Thursday, August 8, 2013

Good Grief!

I can't believe it's been SIX MONTHS since I posted here! I suppose I should begin where I left off...
After much stress and many long days of waiting, I got the job for which I was hoping. It meant staying on at the properties where I'd been for 18 months, but moving to the company that purchased the buildings. So, in essence: new employer, new coworkers, same job.  It has worked out well. I adore my coworkers. I feel valued and challenged every day. I am happy in my work.
We are still living with mom, and that is still going well. There are minor irritations, but we don't argue, and for the most part, it's nice to live together as a family.
J. is finishing up his Associates degree, and will be transferring to a local university for the spring semester. It's hard to believe that he's been in school almost three full calendar years! It's likely to take him three more years to complete his Bachelors degree, but that's fine with me. Our routine works well, and I think we're both happier and more at peace than we were for many, many years.
Life is good. I'm taking next week off of work, and J. and I are *finally* taking our first vacation together. It's been nine years - yes, I said nine YEARS - since I went on a proper vacation. And it's been seven years since I took a straight week off of work. We're just going to Galveston Island, a five-hour drive from home, and we'll only be gone for four days, but I am beyond excited about it. We have several activities planned, but I left lots of time open to just be lazy at the beach or the pool. I'm looking forward to getting quite a bit of reading done.
The past few days I've been stressing a little about the trip, thinking something is going to go wrong. I'm afraid I'm going to forget to take something important with us. I'm afraid the car is going to break down. I'm afraid that it'll rain the whole time we're there.
Then I decided this: if you're stressing about your vacation, you're doing it wrong.
Yes, something might happen. Something unexpected, even something bad. But there's no sense in borrowing trouble. What will be, will be, and we'll deal with it as it happens. Regardless of what happens during those four days, J. and I will have taken our very first trip together, and that will be something we can look back on for the rest of our lives.
As much as I love my job, I'm counting down the hours: 26 hours and 15 minutes till my vacation begins!

Wednesday, February 6, 2013


Sometimes the universe gives you an attitude adjustment and it's a good thing, like the time I was in a nasty mood for no good reason, and then saw a three-legged dog running and playing and enjoying life. It's kinda hard to keep up a funk after you see that.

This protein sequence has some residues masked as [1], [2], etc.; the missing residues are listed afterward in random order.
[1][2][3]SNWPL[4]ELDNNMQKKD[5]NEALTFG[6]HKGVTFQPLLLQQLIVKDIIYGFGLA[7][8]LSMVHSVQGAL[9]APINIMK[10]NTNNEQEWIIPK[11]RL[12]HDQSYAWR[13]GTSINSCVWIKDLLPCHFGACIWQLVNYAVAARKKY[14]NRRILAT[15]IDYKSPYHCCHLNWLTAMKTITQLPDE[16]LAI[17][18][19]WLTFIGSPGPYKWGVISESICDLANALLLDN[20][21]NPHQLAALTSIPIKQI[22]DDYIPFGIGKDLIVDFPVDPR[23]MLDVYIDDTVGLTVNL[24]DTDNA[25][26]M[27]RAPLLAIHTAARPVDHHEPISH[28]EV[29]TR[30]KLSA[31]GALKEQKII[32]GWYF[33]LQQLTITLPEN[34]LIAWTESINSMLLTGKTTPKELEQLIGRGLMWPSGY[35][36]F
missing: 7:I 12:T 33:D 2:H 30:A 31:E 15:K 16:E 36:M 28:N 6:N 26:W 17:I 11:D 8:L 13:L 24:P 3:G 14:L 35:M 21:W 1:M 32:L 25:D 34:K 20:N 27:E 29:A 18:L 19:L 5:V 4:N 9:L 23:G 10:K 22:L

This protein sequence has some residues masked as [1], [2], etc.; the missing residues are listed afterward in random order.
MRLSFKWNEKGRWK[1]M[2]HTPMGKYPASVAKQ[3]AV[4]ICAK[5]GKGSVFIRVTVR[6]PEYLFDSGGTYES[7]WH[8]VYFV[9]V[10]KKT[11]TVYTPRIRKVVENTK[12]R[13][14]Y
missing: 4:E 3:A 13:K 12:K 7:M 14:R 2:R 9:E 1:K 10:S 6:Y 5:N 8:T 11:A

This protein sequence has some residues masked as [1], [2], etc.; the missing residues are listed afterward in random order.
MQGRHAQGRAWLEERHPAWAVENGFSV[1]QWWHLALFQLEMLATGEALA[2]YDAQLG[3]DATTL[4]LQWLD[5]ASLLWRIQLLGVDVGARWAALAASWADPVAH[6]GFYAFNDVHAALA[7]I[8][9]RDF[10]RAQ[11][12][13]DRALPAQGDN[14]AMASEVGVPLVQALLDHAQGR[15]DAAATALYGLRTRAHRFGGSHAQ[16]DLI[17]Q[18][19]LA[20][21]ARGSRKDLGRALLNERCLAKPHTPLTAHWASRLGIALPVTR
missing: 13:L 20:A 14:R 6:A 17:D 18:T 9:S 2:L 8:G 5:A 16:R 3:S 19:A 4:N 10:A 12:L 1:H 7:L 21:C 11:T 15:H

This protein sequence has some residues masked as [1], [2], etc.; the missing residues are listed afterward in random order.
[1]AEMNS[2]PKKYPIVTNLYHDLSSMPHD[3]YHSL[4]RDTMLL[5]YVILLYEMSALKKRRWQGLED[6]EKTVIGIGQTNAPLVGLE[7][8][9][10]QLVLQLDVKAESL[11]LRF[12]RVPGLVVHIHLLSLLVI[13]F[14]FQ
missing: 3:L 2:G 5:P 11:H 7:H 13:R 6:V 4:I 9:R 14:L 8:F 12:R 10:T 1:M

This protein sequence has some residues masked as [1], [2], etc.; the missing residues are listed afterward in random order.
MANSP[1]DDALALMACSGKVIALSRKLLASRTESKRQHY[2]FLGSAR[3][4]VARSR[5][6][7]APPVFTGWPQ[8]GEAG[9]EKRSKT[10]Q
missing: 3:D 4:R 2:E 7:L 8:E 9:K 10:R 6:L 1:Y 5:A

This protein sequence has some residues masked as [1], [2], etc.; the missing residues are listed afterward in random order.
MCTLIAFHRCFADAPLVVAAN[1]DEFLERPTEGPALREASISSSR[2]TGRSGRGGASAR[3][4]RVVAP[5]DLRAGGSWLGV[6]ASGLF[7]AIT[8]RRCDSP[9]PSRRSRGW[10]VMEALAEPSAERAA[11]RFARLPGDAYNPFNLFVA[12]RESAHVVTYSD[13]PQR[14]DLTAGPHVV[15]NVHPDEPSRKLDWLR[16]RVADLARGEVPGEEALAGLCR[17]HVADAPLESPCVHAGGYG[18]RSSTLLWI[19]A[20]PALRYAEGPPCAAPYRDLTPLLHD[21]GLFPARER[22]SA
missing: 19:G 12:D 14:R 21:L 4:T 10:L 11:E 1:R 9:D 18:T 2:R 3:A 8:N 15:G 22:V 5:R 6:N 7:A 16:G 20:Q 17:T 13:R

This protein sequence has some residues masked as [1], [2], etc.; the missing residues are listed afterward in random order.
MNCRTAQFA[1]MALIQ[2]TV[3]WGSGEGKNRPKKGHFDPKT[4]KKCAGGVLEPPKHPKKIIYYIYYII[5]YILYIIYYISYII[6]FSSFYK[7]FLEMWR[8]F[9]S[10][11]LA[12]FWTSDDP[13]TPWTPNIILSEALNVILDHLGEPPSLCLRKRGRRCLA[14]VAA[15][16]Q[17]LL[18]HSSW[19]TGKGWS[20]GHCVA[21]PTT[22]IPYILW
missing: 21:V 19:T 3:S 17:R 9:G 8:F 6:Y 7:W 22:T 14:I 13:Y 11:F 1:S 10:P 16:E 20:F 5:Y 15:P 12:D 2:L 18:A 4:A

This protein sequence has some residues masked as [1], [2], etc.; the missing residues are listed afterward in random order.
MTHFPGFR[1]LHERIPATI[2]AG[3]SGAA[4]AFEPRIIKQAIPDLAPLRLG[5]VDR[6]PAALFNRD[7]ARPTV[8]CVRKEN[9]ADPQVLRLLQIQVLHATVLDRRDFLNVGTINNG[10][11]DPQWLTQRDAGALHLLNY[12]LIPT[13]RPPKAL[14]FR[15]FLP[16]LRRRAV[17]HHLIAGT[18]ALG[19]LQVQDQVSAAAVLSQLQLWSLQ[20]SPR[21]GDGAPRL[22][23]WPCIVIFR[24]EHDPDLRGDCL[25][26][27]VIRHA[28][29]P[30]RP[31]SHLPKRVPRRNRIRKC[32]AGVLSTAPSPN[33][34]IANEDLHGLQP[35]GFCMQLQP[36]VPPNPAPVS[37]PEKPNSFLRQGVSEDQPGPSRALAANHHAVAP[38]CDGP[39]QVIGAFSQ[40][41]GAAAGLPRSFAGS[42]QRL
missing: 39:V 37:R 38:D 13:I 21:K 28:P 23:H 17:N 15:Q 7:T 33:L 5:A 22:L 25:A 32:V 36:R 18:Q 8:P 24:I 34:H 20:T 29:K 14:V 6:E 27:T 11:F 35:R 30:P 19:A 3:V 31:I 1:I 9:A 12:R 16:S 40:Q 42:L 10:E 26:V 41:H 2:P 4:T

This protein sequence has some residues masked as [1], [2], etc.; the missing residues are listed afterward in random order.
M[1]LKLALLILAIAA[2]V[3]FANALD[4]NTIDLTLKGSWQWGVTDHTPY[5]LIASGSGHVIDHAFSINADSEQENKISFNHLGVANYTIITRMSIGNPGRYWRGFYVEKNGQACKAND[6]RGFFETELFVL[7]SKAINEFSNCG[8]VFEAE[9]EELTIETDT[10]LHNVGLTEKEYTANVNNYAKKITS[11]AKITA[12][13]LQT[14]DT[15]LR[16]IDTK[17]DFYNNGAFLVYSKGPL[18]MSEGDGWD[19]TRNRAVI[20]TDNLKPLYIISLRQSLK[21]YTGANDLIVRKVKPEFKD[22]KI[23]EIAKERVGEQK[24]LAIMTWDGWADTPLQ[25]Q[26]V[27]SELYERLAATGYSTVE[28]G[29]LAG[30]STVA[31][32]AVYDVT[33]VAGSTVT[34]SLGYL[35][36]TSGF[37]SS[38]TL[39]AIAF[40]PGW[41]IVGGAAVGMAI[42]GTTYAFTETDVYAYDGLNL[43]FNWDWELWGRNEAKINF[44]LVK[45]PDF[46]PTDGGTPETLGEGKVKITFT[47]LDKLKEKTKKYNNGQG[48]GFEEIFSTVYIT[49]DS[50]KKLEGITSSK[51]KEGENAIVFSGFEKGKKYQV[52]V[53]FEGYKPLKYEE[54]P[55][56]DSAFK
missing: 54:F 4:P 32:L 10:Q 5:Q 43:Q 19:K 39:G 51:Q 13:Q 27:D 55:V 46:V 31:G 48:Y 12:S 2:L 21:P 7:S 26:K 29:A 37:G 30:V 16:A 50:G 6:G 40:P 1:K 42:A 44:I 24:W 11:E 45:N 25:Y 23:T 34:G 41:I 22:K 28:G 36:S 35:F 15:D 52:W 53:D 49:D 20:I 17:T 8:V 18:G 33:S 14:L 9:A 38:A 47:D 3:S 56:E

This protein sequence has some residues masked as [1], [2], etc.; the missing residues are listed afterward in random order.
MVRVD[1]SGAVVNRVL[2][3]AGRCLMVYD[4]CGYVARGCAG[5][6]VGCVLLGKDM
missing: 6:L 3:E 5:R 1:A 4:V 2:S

Other times, the universe gives you a smackdown that says, "Whoa, there, you've gotten a little big for your britches!" That's what I got today.
I had a meeting for a committee on which I participate, and M. was there. She mentioned that H. is hesitant to talk to me about the job because she doesn't want it to appear that she's trying to steal employees from my current company (there's a reason for this, but it's too convoluted to explain here). M. told H. that I'm actively looking for an Assistant Property Manager position, because I've been told that I'm not likely to see a promotion from my current company anytime soon. So the ball is in H.'s court.
I have no idea what she'll decide, but this definitely ended the barely-contained-excitement I've been living with since Friday. I knew it was a mistake to let myself get so excited about a job for which I didn't even have an interview yet, but I couldn't help myself. The potential good that could come from that job was just too huge!
Sigh. I believe that what is meant to be, will be, so I need to just sit back and relax and let the universe do its thing. I need to trust that the right opportunity for me will come along, if I make myself available for it. If this job doesn't work out, I'll just continue putting out feelers and the right job will be there, eventually.
It sucks, though. I feel almost like I'm physically stinging from the disappointment. I know it will pass with time, and that I'll probably feel a lot better tomorrow, but right this minute it sucks. It helps to remember the three-legged dog, though.

Going Up!

I fell into property management completely by accident. When J. and I first moved back to Dallas, I had the worst job ever. I quit the day my blood pressure was 172/152, even though I didn't have a backup plan. The next day, I went to a temp agency and was placed with my current company. After three months, I was hired on as a permanent employee and have been here a little over two years now. I love it. Property management is a perfect fit for both my personality and my skill set, and I have been so happy working for four different, amazing property managers.
This industry is very fluid, and things are always, ALWAYS changing. My current boss has been talking for the past year about wanting to see me get promoted to an Assistant Property Manager, but we just don't have the portfolio to support it. Plus, it would be a lot of additional responsibility for not that much extra money. So as much as I feel ready to get promoted, and would like to have the new title, I haven't pushed it.